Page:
Neil Gaiman tackling Norse Mythology with new non-fiction novel
New non-fiction novel? Sort of a head-bender. But I suppose Gaiman isn’t exactly alien to the notion of his novels notoriously bending our brains. I mean, right?
Neil Gaiman’s love of Norse myth has roots deeper than Yggdrasil, the World Tree, and he’s just announced that his next book will be a non-fiction retelling of those myths—but done in an “almost novelistic” style—inventively titled Norse Mythology.
The New York Times reports the source of Gaiman’s love of Norse myth wasn’t exactly academic.
When he was about 7, he read Jack Kirby’s comic “The Mighty Thor,” about the hammer-wielding Nordic god. He moved on to Roger Lancelyn Green’s “Myths of the Norsemen,” which he read it over and over until the book fell apart.
Indeed, Gaiman has often worked Norse myth into his work. The gods Loki and Odin the All-Father make appearances in his novel American Gods, as well as his groundbreaking comic series Sandman. Gaiman also contributed the screenplay to the 2007 Robert Zemeckis animated version of Beowulf, but never took public responsibility for a nude Angelina Jolie with built-in high heels as Grendel’s mother. The Brian Fuller-produced television series based on American Gods is set to air next year.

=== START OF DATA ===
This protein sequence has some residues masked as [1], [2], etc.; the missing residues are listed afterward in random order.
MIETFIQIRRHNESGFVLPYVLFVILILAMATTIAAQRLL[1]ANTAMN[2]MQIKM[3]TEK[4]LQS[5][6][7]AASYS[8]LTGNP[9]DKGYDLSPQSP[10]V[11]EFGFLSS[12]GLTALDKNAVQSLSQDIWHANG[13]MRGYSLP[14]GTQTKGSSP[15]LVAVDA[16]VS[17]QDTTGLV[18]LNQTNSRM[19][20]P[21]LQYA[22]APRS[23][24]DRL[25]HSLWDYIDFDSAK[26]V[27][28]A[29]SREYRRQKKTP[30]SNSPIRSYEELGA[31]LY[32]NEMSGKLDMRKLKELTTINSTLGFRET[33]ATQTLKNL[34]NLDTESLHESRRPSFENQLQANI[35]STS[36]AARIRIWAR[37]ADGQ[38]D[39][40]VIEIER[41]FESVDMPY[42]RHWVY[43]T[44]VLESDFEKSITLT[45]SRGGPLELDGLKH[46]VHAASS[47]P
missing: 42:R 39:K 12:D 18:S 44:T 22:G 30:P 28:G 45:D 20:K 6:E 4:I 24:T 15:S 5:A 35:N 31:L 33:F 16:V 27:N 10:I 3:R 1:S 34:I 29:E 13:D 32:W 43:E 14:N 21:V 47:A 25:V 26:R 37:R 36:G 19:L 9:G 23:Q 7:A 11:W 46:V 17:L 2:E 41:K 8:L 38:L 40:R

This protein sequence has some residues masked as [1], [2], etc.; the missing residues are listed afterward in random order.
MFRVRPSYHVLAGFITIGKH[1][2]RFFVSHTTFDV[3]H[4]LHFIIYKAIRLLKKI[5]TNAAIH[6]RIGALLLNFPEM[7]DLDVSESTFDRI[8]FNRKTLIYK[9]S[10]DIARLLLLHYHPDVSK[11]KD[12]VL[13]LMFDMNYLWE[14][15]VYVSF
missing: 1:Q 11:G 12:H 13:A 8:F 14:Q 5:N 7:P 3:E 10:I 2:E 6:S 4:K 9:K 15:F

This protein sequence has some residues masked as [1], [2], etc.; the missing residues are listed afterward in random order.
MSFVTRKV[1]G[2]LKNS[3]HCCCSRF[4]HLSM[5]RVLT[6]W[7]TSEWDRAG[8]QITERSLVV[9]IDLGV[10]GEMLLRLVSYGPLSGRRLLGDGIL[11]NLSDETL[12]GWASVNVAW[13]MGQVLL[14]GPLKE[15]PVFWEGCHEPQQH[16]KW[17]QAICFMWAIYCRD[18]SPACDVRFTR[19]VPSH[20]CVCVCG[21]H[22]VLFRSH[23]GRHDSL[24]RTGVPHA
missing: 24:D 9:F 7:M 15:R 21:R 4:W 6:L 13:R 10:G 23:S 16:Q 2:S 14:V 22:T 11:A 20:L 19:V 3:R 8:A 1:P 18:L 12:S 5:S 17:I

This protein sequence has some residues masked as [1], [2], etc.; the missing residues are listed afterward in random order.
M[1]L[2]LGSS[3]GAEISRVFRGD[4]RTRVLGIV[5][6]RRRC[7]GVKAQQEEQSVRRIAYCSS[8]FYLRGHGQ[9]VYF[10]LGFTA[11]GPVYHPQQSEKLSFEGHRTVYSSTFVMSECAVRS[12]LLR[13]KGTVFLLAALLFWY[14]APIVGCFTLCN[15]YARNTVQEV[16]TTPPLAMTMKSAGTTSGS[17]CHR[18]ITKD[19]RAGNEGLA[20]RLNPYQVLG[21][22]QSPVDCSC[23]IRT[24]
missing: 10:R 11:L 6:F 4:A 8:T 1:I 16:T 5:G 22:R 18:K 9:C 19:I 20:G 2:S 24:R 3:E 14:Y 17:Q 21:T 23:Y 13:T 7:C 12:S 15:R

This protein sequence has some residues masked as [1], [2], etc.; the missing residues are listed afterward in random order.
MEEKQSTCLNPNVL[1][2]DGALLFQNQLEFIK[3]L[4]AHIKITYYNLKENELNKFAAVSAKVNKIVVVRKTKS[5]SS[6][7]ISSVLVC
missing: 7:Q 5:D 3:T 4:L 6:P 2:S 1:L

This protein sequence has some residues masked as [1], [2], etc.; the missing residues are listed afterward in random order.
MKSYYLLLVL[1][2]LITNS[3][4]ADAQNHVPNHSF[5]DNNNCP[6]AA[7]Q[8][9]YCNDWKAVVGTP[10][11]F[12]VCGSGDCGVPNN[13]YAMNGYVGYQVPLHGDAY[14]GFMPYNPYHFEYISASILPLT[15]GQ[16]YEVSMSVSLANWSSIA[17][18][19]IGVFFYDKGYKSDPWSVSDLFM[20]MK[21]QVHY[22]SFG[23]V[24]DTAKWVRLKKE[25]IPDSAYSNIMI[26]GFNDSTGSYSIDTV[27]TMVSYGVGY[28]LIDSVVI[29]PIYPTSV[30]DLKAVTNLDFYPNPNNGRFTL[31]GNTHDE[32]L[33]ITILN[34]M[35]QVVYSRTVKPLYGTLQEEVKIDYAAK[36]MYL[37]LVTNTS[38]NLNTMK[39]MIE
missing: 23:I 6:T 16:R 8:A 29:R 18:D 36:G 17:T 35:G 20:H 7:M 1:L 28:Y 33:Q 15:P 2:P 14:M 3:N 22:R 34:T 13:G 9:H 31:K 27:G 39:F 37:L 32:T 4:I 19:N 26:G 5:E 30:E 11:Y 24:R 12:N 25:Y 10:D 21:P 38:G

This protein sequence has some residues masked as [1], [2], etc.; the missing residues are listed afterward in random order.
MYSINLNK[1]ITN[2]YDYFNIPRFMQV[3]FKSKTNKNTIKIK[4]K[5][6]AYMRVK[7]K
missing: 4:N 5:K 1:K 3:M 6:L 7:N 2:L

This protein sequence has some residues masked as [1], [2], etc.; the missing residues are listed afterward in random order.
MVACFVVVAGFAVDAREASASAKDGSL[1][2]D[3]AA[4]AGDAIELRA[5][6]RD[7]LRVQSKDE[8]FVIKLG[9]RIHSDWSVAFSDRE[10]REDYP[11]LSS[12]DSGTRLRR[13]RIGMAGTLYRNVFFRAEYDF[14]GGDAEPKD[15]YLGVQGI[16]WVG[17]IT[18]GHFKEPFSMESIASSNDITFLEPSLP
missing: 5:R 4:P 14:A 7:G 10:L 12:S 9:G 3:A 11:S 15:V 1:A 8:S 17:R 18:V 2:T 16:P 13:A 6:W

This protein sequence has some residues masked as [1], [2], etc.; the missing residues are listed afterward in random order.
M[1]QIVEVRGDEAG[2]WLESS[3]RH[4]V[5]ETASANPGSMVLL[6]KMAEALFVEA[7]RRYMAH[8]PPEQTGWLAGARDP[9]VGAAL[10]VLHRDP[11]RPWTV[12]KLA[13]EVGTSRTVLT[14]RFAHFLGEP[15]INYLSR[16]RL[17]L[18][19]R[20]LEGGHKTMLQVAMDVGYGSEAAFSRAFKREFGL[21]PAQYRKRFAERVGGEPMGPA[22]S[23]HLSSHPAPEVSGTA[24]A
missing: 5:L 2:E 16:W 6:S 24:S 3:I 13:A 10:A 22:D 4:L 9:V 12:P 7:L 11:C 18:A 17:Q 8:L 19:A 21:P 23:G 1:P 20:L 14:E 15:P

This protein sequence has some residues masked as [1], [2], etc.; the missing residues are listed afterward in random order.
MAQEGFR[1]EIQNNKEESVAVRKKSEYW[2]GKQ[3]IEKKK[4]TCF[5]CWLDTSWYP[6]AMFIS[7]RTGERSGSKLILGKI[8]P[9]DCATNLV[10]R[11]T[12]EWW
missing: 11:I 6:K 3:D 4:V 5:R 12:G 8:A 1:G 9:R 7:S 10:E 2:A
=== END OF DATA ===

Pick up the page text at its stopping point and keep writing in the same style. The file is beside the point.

His 2008 children’s novel, Odd and the Frost Giants, tells the tale of a young Norse woodsman who takes on the task of saving Odin, Loki, and Thor.
“Those Norse tales have accompanied me through pretty much everything I’ve done,” he told The New York Times. “They ran like a vein of silver through Sandman, they were the bedrock of American Gods.”